What is Phonics?
Phonics is a method of learning to read. Phonics works by breaking each word up into it’s individual sounds before blending those sounds back together to make the word. Children learn to 'decode' words by breaking it down into sounds rather than having to memorise 1,000's of words individually. Research has shown that phonics, when taught correctly, can be the most effective way of teaching children to learn to read. Sounds are taught from easiest to hardest: starting with single letter sounds and then moving on to two letters making a sound and then three and so on. Learning phonics and learning to read is one of the most important stepping stones in early education as it gives your child the skills they need to move forward in every subject, you simply cannot progress without it.
The alphabet is a great place to start when learning phonics as if you learn the simple 26 letter sounds of the alphabet you will be well on your way to learning all 44 sounds. Our alphabet phonics song is a good way to learn all of the alphabet letter sounds.
What is Letters and Sounds?
Letters and Sounds is a systematic approach for teaching children to read using phonics. It is used in many schools in England, but is not a mandatory part of the National Curriculum. It is split into six phases, from starting to learn about sounds at nursery to becoming fluent readers around age 7. We use Letters and Sounds as a structure for teaching at White Court.
What are Phonic Phases?
Below is a breakdown of the Letters and Sounds Teaching and Learning
Phase 1 supports children’s developing speaking and listening skills and linking of sounds and letters. Activities are divided into seven groups:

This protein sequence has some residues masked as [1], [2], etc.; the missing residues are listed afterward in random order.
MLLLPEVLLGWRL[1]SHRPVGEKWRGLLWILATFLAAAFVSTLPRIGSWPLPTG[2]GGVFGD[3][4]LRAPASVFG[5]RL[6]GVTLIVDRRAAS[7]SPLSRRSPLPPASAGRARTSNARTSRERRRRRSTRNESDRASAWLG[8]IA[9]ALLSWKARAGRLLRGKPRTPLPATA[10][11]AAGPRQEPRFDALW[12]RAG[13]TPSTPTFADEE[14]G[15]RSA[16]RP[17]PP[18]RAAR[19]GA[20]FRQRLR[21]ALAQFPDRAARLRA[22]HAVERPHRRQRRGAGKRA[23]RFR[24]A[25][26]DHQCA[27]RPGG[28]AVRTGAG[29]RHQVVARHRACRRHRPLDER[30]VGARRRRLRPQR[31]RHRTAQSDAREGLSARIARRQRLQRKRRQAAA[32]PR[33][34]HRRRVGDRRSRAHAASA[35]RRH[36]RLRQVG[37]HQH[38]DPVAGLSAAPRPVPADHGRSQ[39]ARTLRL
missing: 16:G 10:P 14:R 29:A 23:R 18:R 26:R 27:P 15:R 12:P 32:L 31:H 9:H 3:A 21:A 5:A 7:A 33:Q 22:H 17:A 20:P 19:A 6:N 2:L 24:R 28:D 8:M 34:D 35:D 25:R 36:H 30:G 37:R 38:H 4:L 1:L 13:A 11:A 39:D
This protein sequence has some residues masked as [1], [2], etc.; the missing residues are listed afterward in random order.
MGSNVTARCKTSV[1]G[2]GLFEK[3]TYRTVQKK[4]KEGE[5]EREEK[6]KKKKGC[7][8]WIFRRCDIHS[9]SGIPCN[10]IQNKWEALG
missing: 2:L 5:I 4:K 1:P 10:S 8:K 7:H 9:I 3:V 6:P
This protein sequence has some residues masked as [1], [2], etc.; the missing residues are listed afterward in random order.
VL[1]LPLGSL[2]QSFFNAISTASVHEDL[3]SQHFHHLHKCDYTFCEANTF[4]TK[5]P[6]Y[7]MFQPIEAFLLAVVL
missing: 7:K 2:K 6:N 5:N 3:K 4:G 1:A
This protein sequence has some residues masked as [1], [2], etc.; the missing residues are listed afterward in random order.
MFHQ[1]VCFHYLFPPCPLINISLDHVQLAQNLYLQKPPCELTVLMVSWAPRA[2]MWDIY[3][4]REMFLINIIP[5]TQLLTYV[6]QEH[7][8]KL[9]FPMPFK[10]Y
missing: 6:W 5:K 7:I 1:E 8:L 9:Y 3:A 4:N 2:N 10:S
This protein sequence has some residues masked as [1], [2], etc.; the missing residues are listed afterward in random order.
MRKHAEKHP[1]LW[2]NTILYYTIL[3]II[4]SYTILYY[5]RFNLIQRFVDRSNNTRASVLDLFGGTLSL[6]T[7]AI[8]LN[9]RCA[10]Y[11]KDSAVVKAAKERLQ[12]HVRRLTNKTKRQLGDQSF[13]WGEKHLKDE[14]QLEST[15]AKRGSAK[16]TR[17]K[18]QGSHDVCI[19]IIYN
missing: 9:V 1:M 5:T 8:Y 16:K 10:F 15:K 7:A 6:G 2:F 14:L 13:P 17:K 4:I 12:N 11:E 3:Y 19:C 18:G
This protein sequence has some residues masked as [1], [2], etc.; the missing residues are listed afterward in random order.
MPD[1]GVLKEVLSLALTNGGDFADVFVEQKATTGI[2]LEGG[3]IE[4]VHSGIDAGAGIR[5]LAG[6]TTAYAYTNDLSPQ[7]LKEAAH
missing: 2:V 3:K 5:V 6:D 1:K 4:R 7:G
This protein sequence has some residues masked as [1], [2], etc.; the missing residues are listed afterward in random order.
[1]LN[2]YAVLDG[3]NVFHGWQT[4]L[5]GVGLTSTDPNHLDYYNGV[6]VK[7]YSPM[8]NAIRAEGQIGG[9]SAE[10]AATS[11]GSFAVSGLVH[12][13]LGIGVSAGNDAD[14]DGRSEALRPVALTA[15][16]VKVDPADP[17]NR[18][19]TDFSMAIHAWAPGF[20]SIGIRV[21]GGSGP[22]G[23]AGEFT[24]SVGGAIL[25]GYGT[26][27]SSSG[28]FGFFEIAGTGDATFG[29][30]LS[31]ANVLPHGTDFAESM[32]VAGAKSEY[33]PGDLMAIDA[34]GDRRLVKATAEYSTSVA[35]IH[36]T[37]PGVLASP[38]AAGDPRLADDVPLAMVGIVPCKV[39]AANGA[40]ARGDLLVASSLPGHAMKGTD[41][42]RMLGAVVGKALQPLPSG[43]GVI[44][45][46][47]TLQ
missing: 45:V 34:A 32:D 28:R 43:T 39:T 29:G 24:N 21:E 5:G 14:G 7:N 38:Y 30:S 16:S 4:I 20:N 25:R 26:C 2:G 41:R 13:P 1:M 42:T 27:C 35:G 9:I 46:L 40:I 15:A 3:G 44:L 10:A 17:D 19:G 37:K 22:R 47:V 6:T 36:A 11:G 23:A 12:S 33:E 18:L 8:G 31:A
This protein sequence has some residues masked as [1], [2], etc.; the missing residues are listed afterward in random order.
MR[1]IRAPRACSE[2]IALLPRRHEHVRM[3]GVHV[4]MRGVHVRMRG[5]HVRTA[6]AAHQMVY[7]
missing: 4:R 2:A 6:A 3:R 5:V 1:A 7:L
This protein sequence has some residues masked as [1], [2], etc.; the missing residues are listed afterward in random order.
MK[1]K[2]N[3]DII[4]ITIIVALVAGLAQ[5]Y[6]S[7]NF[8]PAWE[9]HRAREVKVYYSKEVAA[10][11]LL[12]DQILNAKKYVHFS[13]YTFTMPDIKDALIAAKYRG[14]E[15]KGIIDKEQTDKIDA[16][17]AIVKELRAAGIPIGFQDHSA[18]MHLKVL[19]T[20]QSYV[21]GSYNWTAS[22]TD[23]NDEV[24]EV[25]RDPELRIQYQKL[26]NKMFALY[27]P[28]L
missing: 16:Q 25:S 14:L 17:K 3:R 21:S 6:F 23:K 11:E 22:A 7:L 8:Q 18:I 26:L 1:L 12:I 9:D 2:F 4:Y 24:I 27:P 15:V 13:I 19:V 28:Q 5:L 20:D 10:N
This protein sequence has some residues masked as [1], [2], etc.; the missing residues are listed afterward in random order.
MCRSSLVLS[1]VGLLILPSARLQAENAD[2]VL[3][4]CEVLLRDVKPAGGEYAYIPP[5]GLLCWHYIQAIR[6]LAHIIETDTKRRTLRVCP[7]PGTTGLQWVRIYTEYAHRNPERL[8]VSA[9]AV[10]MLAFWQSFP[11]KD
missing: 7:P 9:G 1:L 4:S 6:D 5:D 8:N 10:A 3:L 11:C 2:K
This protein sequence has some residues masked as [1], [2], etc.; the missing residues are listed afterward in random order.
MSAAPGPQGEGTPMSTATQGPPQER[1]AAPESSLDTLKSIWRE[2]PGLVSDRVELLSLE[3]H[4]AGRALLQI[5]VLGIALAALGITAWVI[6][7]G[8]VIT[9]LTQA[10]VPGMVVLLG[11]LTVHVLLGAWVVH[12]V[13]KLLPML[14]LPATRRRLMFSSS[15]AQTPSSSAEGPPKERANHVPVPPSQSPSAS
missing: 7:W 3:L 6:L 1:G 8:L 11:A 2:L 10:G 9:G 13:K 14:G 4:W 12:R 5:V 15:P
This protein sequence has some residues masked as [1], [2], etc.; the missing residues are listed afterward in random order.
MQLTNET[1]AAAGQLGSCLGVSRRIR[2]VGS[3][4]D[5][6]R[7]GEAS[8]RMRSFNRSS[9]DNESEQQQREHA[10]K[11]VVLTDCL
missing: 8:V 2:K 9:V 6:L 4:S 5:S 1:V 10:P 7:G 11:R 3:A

- Environmental sounds.
- Instrumental sounds.
- Body percussion.
- Rhythm and rhyme.
- Voice sounds.
- Oral blending and segmenting.
Children should be encouraged to enjoy books from as early an age as possible. However, the focus of this phase is on listening to and repeating sounds, rather than on directly reading words.
Phase 2 introduces simple letter-sound correspondences. As each set of letters is introduced, children are encouraged to use their new knowledge to sound out and blend words. For example, they will learn to blend the sounds – – to make the word .
, , ,
, o, c, k
, e, u, r
, b, , ,
Foundation Stage/ Year 1
In Phase 3, children build on the letter-sound correspondences learned in Phase 2. They learn consonant digraphs (sounds made up of two letters together such as ‘ch’ or ‘ll’) and long vowel sounds (such as ‘igh’ or ‘ai’).
, v, w, x
, z, zz, qu
, sh, th, ng
, ee, igh, oa, oo , oo, ar, or, ur, ow, oi ear, air, ure, er
Discreet Teaching through FS and Year 1
Children will consolidate their knowledge during this phase and they will learn to read and spell words which have adjacent consonants (for example, ap, ong, mi and e ).
Children will learn some new graphemes for reading. They will also be taught alternative pronunciations for known graphemes. For example, they have already learned as in cow and will now learn as in blow.
In addition, they will learn alternative spellings for known phonemes. For example, the sound /igh/ has been learned as the graphemeas in ‘night’, but can also be spelled , , and .
, , ph, ew, oe, au, a-e, e-e, i-e, o-e, u-e,